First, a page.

4 min read

📌 10-year ban for online abuse, doctors prescribe moderation and Twitch 'hate raid' progress

The week in content moderation - edition #143

Hello and welcome to Everything in Moderation, your content moderation week-in-review, out every Friday. It's written by me, Ben Whitelaw.

Welcome to newly subscribed folks from Tech Against Terrorism, Mozilla Foundation, 4kicks productions, New Zealand's Department for Internal Affairs, Twitter and a host more. Thanks for taking a punt on EiM, I hope you find it useful.

My 'read of the week' makes its return in today's edition. For those that are new to EiM, it's the story that I enjoyed or got me thinking most during the past seven days. Get in touch via email or Twitter (@EiMdotco) if you take a different view  — BW

📜 Policies - emerging speech regulation and legislation

The Nigerian government has agreed to lift Twitter's seven-month ban after the company satisfied six key conditions, including agreeing to appoint a country representative to oversee operations and vow to not "undermine national security". Twitter Public Policy's announcement tweet yesterday racked up 25k likes, demonstrating the popularity of the reversal, although, in reality, most committed tweeters will have used VPN services during the blackout. Twitter, it should be noted, only opened its first office on the continent — in Ghana — in April 2021 so it's a big deal.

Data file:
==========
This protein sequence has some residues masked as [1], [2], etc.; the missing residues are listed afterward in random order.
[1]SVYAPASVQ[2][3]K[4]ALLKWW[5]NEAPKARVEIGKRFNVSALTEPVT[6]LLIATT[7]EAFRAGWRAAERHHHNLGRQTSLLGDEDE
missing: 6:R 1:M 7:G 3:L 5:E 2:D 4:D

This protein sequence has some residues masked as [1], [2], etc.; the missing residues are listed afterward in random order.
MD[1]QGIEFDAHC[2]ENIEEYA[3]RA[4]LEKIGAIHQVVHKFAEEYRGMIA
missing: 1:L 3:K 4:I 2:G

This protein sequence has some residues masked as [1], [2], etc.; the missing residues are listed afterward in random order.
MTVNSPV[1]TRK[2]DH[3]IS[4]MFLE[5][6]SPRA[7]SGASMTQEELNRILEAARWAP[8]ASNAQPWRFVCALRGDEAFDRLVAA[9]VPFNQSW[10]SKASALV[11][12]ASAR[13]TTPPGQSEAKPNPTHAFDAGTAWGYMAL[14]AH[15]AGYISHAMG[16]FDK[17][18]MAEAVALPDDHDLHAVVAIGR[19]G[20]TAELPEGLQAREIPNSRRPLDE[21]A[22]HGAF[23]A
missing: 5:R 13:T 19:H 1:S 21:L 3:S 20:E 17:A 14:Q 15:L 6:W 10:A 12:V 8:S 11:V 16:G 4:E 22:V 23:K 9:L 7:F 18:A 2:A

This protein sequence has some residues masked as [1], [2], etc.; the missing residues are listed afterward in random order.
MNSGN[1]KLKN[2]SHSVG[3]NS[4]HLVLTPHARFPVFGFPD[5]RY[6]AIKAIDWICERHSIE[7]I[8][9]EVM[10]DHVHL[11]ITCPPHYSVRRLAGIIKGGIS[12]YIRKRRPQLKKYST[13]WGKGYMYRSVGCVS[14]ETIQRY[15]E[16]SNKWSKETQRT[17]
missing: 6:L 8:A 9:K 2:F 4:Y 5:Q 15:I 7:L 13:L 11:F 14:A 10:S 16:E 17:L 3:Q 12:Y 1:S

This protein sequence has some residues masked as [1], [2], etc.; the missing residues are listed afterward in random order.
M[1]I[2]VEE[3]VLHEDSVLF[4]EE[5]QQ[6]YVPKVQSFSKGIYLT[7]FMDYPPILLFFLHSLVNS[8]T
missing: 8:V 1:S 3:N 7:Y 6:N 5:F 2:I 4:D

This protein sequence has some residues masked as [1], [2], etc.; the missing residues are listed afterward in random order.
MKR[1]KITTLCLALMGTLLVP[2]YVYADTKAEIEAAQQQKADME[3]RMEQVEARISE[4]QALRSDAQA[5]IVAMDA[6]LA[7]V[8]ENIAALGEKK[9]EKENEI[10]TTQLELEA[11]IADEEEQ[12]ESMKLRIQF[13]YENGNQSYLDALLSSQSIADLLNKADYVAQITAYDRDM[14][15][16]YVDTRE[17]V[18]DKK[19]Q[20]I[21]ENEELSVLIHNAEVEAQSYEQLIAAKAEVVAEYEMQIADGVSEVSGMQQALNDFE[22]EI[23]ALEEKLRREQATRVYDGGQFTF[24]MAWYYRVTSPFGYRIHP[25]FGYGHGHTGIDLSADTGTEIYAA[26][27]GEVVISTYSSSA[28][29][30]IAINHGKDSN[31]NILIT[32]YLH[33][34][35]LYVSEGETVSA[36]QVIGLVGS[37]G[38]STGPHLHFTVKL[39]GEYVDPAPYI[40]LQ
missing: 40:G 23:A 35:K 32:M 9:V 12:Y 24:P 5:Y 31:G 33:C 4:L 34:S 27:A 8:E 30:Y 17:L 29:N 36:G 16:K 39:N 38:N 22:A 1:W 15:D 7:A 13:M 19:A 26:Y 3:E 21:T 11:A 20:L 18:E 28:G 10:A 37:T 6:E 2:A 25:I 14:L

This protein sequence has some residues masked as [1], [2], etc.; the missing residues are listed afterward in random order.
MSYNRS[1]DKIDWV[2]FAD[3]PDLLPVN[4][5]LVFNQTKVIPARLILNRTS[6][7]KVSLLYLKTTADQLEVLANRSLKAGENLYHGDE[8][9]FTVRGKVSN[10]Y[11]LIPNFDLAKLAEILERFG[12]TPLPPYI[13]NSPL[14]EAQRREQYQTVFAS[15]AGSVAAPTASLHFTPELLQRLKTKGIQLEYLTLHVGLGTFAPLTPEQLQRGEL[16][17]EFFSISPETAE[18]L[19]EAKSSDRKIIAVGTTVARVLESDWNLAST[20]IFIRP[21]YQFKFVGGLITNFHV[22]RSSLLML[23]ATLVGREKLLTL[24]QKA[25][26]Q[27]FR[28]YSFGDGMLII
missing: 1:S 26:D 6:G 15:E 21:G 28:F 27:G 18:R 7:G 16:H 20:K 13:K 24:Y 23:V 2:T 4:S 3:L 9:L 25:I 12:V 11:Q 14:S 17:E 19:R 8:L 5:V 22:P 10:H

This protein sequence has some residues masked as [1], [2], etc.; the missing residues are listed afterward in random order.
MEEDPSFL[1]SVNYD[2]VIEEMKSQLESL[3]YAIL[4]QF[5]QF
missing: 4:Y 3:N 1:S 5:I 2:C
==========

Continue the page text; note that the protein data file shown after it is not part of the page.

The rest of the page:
In Ireland, the Online Safety and Media Regulation Bill — which places a legal onus on platforms to keep users safe and defines "online harms" — was approved by ministers on Wednesday. Facebook and the UCD Digital Policy Centre had previously both argued that the bill should be paused "until EU laws are finalised and in force", which is due in the coming months. However, the Oireachtas (Ireland's national parliament) is going ahead nonetheless and will now recruit an Online Safety Commissioner to oversee the new codes and, if organisations fail to comply, issue fines of up to €20 million (or 10% of annual turnover).

The UK government has announced that people who post racist abuse online could be banned from attending football matches in England and Wales for up to 10 years. It comes on the back of the abuse of three Black England players following the Euro 2020 final (EiM #121) and after pressure from football authorities including the Premier League (EiM #127), which took part in a social media blackout last April. I think we'll see greater convergence between on and offline penalties in the coming years. It's also my read of the week.

💡 Products - the features and functionality shaping speech

Safety tech, the catch-all term for software and products that help keep users safe online, is a billion-dollar US market, according to an investor report based on research by cyberpsychologist Professor Mary Aiken. I haven't read the 52-page report in full and urge caution since Paladin Capital Group's portfolio includes a number of safety tech companies but it is nonetheless interesting to note that that there are more than 160 safety tech businesses with 8,800 staff in the US (thanks to Lucy for the heads up).

💬 Platforms - efforts to enforce company guidelines